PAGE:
Sexism and sexual misconduct have long been entrenched in the entertainment industry and have recently come to the forefront of national and international news. The #MeToo movement has given voice to many women who, due to the structural sexism of the male-dominated industry, largely went unheard before. And the recently formed Time's Up coalition is taking steps to combat these problems through pushing legislation, securing legal funds for victims, fighting non-disclosure agreements in settlements and securing industry commitments to increased gender parity in the workforce.
The music industry also has a long history of sexism, sexual harassment, misconduct and gender disparity in the workplace. There has been relatively little news focusing on this, but that is starting to change through reports, #MeToo exposure and new movements. For those studying music business in a degree program like Frost's online Master of Music in Music Business and Entertainment Industries (MBEI), understanding how systemic sexism is reflected in the music industry, and how to address this problem, is an important part of pursuing a leadership role in the field.
What Kinds of Sexual Misconduct Can Be Found in the Music Industry?
As with the TV and film industries, many instances of sexual misconduct have surfaced through news stories and the #MeToo movement. These vary from sexual harassment and intimidation to outright sexual assault, perpetrated by persons in positions of power, from employers and business associates to artists. Similar to Hollywood stories, industry leaders hushed many such instances by including non-disclosure agreements in settlements with victims.
Why Is Sexual Misconduct so Common in the Music Industry?
Relationships of power and sexual misconduct are especially prevalent in the music industry because a lot of music business jobs are carried out by freelance or contract workers. A large record company may have a sexual harassment policy to address various forms of sexual misconduct. But independent contractors like publicists, agents, artists and promoters do not have clear avenues for recourse (except in the case of criminally prosecutable forms of sexual misconduct).
Plus, many people feel pressured to go along with sexual advances from those with greater stature or power (i.e. employers, supervisors or potential high-level business associates like record execs) in order to maintain or advance their careers. Actively pressuring someone to commit an unwanted sexual act in this way is considered sexual assault. And, when a perceived power differential exists, even putting someone in a position that requires them to accept or refuse such an advance is a form of pressuring that person.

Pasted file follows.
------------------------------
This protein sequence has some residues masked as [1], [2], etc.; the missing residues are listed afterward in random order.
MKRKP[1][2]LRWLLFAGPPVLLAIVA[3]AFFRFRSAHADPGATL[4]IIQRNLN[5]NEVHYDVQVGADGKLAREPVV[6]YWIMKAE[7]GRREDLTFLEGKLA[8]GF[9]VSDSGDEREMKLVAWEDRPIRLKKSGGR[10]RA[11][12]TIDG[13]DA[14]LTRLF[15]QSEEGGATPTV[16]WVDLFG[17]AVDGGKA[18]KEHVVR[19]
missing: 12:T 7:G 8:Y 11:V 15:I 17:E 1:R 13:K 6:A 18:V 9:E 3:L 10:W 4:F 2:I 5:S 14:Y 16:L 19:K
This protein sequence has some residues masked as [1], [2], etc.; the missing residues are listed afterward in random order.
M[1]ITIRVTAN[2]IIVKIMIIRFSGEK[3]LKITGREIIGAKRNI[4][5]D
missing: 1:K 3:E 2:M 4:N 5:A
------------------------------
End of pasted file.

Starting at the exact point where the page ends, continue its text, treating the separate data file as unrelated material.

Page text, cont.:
There are all too many stories of women, from artists and entrepreneurs to top executives, feeling compelled to accept sexual advances in order to keep their jobs or enter into an important working or networking relationship. And of course, people of any gender and sexual orientation can be victims of sexual misconduct.
How Is Sexism Entrenched in the Music Industry?
It is important to realize that sexism can be seen in, and is reinforced by, many aspects of the music industry. The music industry has long been seen as a "boys' club." Data from the Census Bureau shows that men hold more than 70 percent of jobs in the "sound recording industries."
A recent study of Billboard's Hot 100 charts from 2012 to 2017 found dramatic disparities between male and female representation in popular music. For instance, the gender ratio of top male artists to top female artists in 2017 was 4.9 to 1. Men received 87.7 percent of songwriter credits over the six years. And the ratio of male producers to female producers of these songs was a staggering 49.1 to 1.
Women are clearly underrepresented in the music industry on both the business side and the artistic and creative side. Professional female engineers commonly experience men's assumptions that they do not have a depth of knowledge in technical aspects of the field. Hardworking, successful female executives are seen as bossy and called expletives while their male counterparts are simply seen as "stern" or "business-like" and treated with respect.
What Is Happening to Change This?
Thankfully, the #MeToo movement has gained traction in the music industry. The Voices in Entertainment organization (VIE) was recently founded by a group of top female music executives to bring awareness to sexism and sexual misconduct in the music business. They have added their support to Time Up's Anti-Harassment Action Plan, combatting sexual misconduct both inside and out of the entertainment industry, and funneling donations to the coalition's legal fund.
Things are certainly changing, although systemic change in structural sexism in the music industry has a long way to go. The leaders of VIE are emphasizing the importance of awareness plus mentorship, building female presence and advocacy in the industry through the work and support of women leaders in the field. Likewise, this commitment to combatting sexism and sexual misconduct is essential for those aspiring to join the ranks of leaders in music business and the entertainment industries.
Sources:Rolling Stone: New Study: Music Industry's Greatest Gender Disparity Is Behind the Scenes
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